But even fifty hours of spoken text has not been enough, so the other night we watched the Jim Caviezel 2002 version (with Dumbledore as the Priest!) a retelling that has also taken many, many liberties with the story to fit it into two hours and turn it into a swashbuckling up-ending tale. Talk about the most over-the-top, mine is bigger than yours, grand entrance (hot air balloon? seriously?) an ostentatiously rich person ever made! And can we just take a moment here to honor Jim’s amazing blue eyes? Wow.
The kids thought the movie was okay, but were more interested in discussing the various changes and why I thought they had been made, especially the whole “Albert was really Edmund’s son all along” bit, which was not in Gankutsuou, and required a bit of explaining about how it used to be that a woman who had a baby when she was not married used to be shunned and generally treated very badly, and so that was why Mercedes had lied about that. They thought this was stupid. I have to agree. Which led to a whole discussion on the history of women’s rights that was pretty interesting, especially as I am a married woman who stays home to keep the kids, coming full circle in some ways from those women for whom there was no other choice. I told Sophie if she ever had a baby, no matter her age or marital status, she was always welcome at my house, no problem, and I’d gut anyone who gave her a hard time about it. I thought she would roll her eyes at me but she said, “I know, Mom. Thanks.” which was surprisingly sweet. I just love her.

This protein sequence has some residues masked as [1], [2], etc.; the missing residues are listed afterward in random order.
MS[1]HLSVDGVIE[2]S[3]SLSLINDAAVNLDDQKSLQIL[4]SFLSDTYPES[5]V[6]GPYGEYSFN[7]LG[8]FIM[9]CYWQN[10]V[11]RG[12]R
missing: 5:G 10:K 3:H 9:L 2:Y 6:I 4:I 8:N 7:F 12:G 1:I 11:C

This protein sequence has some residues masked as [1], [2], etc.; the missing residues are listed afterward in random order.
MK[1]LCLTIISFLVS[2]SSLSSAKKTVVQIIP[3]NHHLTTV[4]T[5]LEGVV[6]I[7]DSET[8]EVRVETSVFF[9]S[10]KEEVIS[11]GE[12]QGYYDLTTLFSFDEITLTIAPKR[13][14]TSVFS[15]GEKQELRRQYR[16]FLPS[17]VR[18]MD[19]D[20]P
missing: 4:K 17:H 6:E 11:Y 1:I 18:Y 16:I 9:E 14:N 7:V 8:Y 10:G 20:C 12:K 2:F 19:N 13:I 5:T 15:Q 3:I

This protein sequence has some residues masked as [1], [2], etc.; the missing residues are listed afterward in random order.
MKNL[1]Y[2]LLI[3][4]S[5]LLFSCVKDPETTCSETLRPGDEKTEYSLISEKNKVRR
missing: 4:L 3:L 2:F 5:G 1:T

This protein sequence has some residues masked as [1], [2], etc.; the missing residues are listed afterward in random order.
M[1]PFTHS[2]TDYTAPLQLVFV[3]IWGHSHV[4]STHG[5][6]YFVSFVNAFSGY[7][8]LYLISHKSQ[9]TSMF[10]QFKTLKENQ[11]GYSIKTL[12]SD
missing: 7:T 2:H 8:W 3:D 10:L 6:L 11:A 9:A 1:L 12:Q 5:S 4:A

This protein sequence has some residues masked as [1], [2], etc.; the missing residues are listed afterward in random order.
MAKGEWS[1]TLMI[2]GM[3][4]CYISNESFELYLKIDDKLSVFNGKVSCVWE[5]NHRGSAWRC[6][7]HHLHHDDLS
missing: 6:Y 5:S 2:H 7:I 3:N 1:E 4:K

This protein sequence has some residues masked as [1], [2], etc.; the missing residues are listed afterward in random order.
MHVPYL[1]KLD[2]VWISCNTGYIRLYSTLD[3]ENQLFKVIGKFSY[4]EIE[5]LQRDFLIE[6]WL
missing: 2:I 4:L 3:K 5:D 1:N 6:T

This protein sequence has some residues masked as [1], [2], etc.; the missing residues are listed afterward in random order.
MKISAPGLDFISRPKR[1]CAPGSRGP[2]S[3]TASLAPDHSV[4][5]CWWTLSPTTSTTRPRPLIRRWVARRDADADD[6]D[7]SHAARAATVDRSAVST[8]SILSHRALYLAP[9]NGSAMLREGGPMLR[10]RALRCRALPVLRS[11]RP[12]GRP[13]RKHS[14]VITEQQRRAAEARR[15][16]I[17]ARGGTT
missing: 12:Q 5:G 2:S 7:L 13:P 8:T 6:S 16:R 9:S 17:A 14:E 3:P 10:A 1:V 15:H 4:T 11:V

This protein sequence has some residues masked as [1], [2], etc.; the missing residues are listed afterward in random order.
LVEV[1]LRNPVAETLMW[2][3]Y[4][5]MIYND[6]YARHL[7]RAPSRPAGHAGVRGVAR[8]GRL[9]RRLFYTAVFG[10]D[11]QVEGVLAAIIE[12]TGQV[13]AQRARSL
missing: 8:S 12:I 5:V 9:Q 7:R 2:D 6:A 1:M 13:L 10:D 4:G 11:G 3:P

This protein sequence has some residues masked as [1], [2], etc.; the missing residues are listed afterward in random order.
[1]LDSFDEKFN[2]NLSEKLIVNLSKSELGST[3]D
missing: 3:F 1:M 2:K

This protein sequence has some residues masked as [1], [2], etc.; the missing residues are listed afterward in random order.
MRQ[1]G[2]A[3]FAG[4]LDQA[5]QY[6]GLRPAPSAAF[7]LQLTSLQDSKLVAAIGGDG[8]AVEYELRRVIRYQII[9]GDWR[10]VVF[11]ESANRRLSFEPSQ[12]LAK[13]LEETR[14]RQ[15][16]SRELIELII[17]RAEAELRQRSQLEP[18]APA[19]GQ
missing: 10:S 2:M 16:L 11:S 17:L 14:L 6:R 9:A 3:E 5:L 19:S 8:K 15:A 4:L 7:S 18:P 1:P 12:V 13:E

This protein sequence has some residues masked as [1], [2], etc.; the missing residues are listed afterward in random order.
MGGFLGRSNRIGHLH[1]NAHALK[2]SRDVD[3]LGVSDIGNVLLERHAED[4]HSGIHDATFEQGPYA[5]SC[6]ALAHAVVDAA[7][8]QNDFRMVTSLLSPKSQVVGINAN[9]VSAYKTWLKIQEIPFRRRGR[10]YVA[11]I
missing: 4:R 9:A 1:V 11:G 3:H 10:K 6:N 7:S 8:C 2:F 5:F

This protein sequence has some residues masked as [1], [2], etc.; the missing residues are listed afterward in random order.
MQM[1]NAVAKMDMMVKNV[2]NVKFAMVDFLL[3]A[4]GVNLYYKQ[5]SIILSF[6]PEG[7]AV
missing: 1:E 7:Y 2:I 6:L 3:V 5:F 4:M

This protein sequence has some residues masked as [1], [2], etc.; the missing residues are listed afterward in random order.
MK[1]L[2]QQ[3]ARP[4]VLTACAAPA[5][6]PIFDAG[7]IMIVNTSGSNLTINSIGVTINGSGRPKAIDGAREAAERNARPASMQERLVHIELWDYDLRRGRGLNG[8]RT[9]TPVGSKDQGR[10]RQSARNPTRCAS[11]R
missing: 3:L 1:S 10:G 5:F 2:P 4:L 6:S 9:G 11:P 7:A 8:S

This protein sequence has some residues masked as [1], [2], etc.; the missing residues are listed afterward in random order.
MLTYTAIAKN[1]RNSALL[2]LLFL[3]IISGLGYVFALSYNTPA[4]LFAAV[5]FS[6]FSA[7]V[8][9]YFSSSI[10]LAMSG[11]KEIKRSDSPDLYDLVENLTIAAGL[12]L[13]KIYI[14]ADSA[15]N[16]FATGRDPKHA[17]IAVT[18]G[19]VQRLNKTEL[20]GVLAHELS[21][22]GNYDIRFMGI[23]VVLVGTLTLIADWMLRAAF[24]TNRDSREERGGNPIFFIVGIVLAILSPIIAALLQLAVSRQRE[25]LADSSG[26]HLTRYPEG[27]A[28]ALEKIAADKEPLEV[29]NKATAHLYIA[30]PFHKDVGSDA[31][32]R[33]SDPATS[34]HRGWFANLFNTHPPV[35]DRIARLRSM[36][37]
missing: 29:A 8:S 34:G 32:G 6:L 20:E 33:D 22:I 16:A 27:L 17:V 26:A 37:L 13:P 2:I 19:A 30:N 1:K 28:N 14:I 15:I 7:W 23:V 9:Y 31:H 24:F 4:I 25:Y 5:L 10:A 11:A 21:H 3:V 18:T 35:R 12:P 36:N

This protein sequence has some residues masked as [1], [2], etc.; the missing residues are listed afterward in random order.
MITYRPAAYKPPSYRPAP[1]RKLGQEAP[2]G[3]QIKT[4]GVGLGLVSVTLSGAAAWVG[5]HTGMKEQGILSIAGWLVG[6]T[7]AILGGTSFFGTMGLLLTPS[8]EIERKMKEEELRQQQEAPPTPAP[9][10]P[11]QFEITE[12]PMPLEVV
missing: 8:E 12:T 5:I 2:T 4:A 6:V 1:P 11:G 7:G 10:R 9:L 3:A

But back to The Count. The idea of the power of will to transform oneself, plus the power of extreme wealth, plus what happens when we close our hearts in pain, has been much in discussion around here. Plus history, how social norms change, war, revenge, and Franz’s amazing letter (don’t miss it!) in the anime version—all great stuff. No topic is too small or too big for discussion in the yurt.
I love living in a time when we can access so much amazing storytelling so easily. Gankutsuou—highly recommended—is streaming on Netflix. A half-dozen versions of the audiobook are on audible.com. Jim’s version can be rented for two bucks from amazon. How long has it been since you read it? Is it time for a revisiting? I say, give the anime a try. It’s been well worth our time.
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coming next: The Lucidity EffectLucidity is now with the editor, woo hoo!
today's yoga practice
May 12, 2013 | 1:39 pm
Full primary. I forgot to write practices down last week, oh well.
May 4, 2013 | 2:51 pm
Feeling sick. Surys. A few seated. Backbending. Bleh.
May 4, 2013 | 2:50 pm
Primary to supta konasana.
May 4, 2013 | 2:50 pm
Gah. Skip. Lame.
May 4, 2013 | 2:49 pm
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upcoming book releases
a few greatest hits
- butterfly house
- living the tie-dyed life
- the yip-yips do not cause childhood obesity
- the amazing emu
- the incredible hulk invades the yurt
- yurts: the downside
- the 13 year visitation of the demon red-eyed cicada
- crafts for karma
- cool felt picture fun for kiddos
- recycling other people's junk
- bikini power vs. the ratty sweater
- unexpected benefit of living in a round house #27
- spike and buffy got screwed--now with proof! (part 1)
- the TOOL shed
- writing without pencil sharpening
- how to build a yurt (1 of 10)
- the emotional insanity of writing
- happy birthday, sophie!
- screen time for fun and profit
- lucille ball moment
- "Dusi's Wings" April, 2003. . . . "One thing fantasy can do for us is to give shape to the mysterious in the world; another is to make emotional yearning concrete. The early sections of "Dusi's Wings" do just that...there was a strong grasping towards the spiritual in fantasy here that was very promising, and I look forward to reading more by Lassiter." --review, Tangent Online.